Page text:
ings I, 4. The coupling between the winding 21
and the coil I and the coupling between the
It will be understood that the constants just
given are illustrative of a practical embodiment
and are not to be taken as in any way limiting
the scope of my invention.
The arrangements of Figs. 4, 6, 7, 8, 9, 10, 11 5
however, until the cores ‘I, 8 are almost all the
and 12, possess the advantage that the cores may
be directly grounded, thus eliminating the neces
way into the coils I, 4. Each of the windings 21,
28 and 29, 30 consist of a relatively small number
them from the mechanism employed to produce
winding 28 and the coil 4, remain relatively low,
10 of turns wound directly over the coils I and 4. "
sity for magnetically and electrically insulating
the relative motion between the cores and the 1g
Fig. '7 is similar to Fig. 6 except that the link
The position of the link circuit winding shown
circuit 3I, consisting of the windings 32, 33, is
grounded through a condenser 34, which tends to in Figs. 6, 7, 8 and 9 is somewhat critical. Re
place a load on the link circuit, which increases ferring to Fig. 6, for example, the coils 29, 30 are
' preferably mounted‘approximately at the low 15
15 with frequency, and thus reduces the effect of the
inductive coupling and the ‘slight capacitances potential ends of the coils I, 4 and are prefer- '
ably wound on insulating tubing having '31:!” wall
between the windings 32 and the coil I, and be
thickness and an internal diameter equal ‘to or
tween the windings 33 and coil 4 at the high-fre
slightly greater than the external diameter of
quencyend of the band.
the
coils I, 4. The remaining coils 21 and 28 20v
The
arrangement
shown
in
Fig.
8
is
similar
20
to the arrangement of Fig. 6, except that the link are preferably mounted approximately 1/8 inch
circuit 26 of Fig. 6 is replaced by coupling turns from the highpotential ends of the coils I and 4.
It will be observed that in the arrangements
35 wound over the inductance I, but connected in
series with the inductance 36. Coupling turns shown in Figs. 10 and 11, the circuits I, 2 and
4, 5 are coupled not only by the condenser 4i in 25
25 35 and inductance 36 in series constitute the in
Fig. 10 and the condenser 42 in Fig. 11, but also
ductance of the second tuned circuit. The cou
pling between the coupling turns 35 and the coil by the portion 48 of the coil I and the portion 49
of the coil 4 in Fig. 10 and similarly by the por~ »
I, which is relatively low before the core 'I .is in
serted, is increased by the presence of the core ‘I. tion 43 of the coil I and the portion 44 of the
The arrangement shown in Fig. 9 is similar‘to ' coil 4 in Fig. 11. The effective inductance of 30
30
the arrangement in Fig. 8, except that coupling these portions of the coils is varied by the inser~
turns 31 and 38 respectively are in series with tion of the cores ‘I, 8. The effectiveness of the
coils 39 and 40 and respectively wound over said coupling secured by virtue of these portions of
the windings may be adjusted by selecting the
coils 40 and 39. It will be understood that the
coupling between turns 31 and coil 40, and also 4 position at which the taps for the connection of
the coupling between turns 38 and coil 39, are condenser 4| in Fig. 10, or of condenser 42 in Fig.
coils.
' increased when the-cores 'I, 8 are advanced into
the coils 40, 39.
In the arrangement shown in Fig. 10 the cores
‘I, 8 are grounded and the capacitor H is con
40
nected between intermediate points on induc~
tances I and 4, these points being chosen with
relation to the size 01' capacitor H.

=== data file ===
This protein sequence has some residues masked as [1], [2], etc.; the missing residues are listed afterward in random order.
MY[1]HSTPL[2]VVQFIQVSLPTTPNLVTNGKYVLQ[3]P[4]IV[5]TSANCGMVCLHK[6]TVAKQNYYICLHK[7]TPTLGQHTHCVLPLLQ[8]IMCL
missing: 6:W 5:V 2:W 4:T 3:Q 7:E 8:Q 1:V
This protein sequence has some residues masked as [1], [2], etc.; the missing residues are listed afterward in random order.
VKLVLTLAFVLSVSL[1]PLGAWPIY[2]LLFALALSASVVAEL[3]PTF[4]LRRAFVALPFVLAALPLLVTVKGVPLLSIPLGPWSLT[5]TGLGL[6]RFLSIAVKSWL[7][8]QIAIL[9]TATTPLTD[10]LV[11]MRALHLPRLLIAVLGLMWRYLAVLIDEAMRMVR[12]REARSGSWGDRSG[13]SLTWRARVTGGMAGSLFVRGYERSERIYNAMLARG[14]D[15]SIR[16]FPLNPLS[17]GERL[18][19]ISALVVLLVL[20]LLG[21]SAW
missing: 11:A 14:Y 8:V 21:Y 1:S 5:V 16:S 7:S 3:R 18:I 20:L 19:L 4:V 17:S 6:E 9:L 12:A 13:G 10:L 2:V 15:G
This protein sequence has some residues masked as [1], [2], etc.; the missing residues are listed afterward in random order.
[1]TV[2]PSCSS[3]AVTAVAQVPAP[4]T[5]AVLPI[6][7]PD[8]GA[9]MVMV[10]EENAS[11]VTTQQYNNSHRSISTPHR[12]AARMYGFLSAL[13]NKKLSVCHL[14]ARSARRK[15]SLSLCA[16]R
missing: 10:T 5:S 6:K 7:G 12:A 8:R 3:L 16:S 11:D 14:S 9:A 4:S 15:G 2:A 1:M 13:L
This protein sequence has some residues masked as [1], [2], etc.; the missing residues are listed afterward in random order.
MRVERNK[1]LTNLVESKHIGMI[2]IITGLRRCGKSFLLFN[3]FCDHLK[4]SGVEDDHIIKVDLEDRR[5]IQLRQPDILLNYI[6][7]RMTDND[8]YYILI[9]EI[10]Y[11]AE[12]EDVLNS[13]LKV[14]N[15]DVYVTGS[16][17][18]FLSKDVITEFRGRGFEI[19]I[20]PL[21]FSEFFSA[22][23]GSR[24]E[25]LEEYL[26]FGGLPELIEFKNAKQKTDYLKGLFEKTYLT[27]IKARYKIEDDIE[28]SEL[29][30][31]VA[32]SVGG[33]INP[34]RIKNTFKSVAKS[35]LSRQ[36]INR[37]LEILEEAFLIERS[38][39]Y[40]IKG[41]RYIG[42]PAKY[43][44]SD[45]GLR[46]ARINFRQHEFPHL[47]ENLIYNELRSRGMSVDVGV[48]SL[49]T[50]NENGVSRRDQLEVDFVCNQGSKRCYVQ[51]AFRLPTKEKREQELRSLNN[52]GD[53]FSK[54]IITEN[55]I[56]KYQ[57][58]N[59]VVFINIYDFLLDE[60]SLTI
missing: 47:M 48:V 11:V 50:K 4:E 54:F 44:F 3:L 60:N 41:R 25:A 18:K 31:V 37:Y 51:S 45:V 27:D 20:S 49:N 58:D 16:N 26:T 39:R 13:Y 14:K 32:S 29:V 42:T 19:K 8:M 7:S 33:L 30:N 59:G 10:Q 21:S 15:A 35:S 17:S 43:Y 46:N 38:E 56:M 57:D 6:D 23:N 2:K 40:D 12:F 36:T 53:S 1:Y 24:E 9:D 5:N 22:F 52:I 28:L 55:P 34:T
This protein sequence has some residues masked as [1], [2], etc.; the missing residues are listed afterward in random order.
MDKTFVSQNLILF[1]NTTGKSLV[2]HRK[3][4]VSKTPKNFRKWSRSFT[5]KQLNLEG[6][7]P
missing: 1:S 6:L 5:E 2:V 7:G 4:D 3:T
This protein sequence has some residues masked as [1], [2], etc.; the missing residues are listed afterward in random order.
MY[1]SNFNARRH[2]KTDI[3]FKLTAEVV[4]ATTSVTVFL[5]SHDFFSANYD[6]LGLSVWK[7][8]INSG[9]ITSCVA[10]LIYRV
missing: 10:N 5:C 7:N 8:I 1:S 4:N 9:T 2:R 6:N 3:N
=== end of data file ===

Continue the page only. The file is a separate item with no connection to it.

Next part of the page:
.
11, are brought out.
'
-
As has already been pointed out, it is highly
desirable that the resonant circuits I, 2 and 4, 5
of Figs. 1 to 12 inclusive, should be so designed 40
that the resonant circuits in themselves possess
the characteristic of constant inductance to re~~
sistance ratio. However, to the extent to which
The arrangement shown in Fig. 11 has a cou
theresonant circuits deviate from this preferred
pling capacitor 42. The windings 43, 44 are por
tions of the inductances I, 4 respectively, and are
wound over the turns thereof, the position of 43
relation, it is possible, in accordance with my in~
vention, to make such adjustment of the rate at
which the coupling coeiiicient between the two
on I and the position of 44 on 4 determining the
inductance of the windings 43, 44 for any posi~
tion of the cores ‘I, 8. The condenser 42 couples
.50 the circuits I, 43, 2 and 4, 44, 5 in proportion to
the coupling coetilcient determined by the mutual
inductance between 43 and I, and between 44
and 4.
'
In the arrangement of Fig. 12 the coupling is
produced by a magnetic link consisting of small
stationary cores 45, 46, secured near the high
potential ends. of inductances I, 4 and joined by
a magnetic yoke 41. This magnetic yoke pro
60 vides a small inductive coupling between the cir
ouits I, 2 and 4, 5, which- is increased as the
cores ‘I, 8 are advanced into the coils I, 4 re~
spectively.
1
As illustrative of the constants to be employed
- in any of the circuit arrangements shown in
Figs. 1 to 12 inclusive, the following data are given
for the circuit of Fig. 5. In a particular einbodi~
ment of the arrangement of Fig. 5, the coils I, 4
each have, an inductance of I I3 microhenries and
consist of two-layer bank wound coils 2%” long
70
by i2" internal diameter. The capacitors 23 and
24 each has a capacitance of 90 micromicro~
farads. The capacitance of capacitor II is .0115
microfarad, and that of capacitor 25 is 0.015
microfarad.
circuits decreases, as the frequency to which the
circuits are tuned increases, as to effectively com
pensate for the deviations in the circuits them~ 50
selves.
.
_
It will be understood. therefore, that while my
invention provides coupling arrangements in
which the eifective coupling coefficient between
two resonant circuits may be made substantial
inversely proportional to the frequency to which
the resonant circuits are tuned, I do not wish to
be limited to this precise relationship, but inciude
within the scope of my invention means by which
the coupiing may be adjusted to automatical
compensate for slight deviations of the ci e
.
themselves from the ideaiiy constant ratio of
inductance to resistance.
Having thus described
invention, what I
claim is:
65,
‘i. A. highd'requency system, ‘having two resc~
nant circuits, each circuit inchniing
capacitor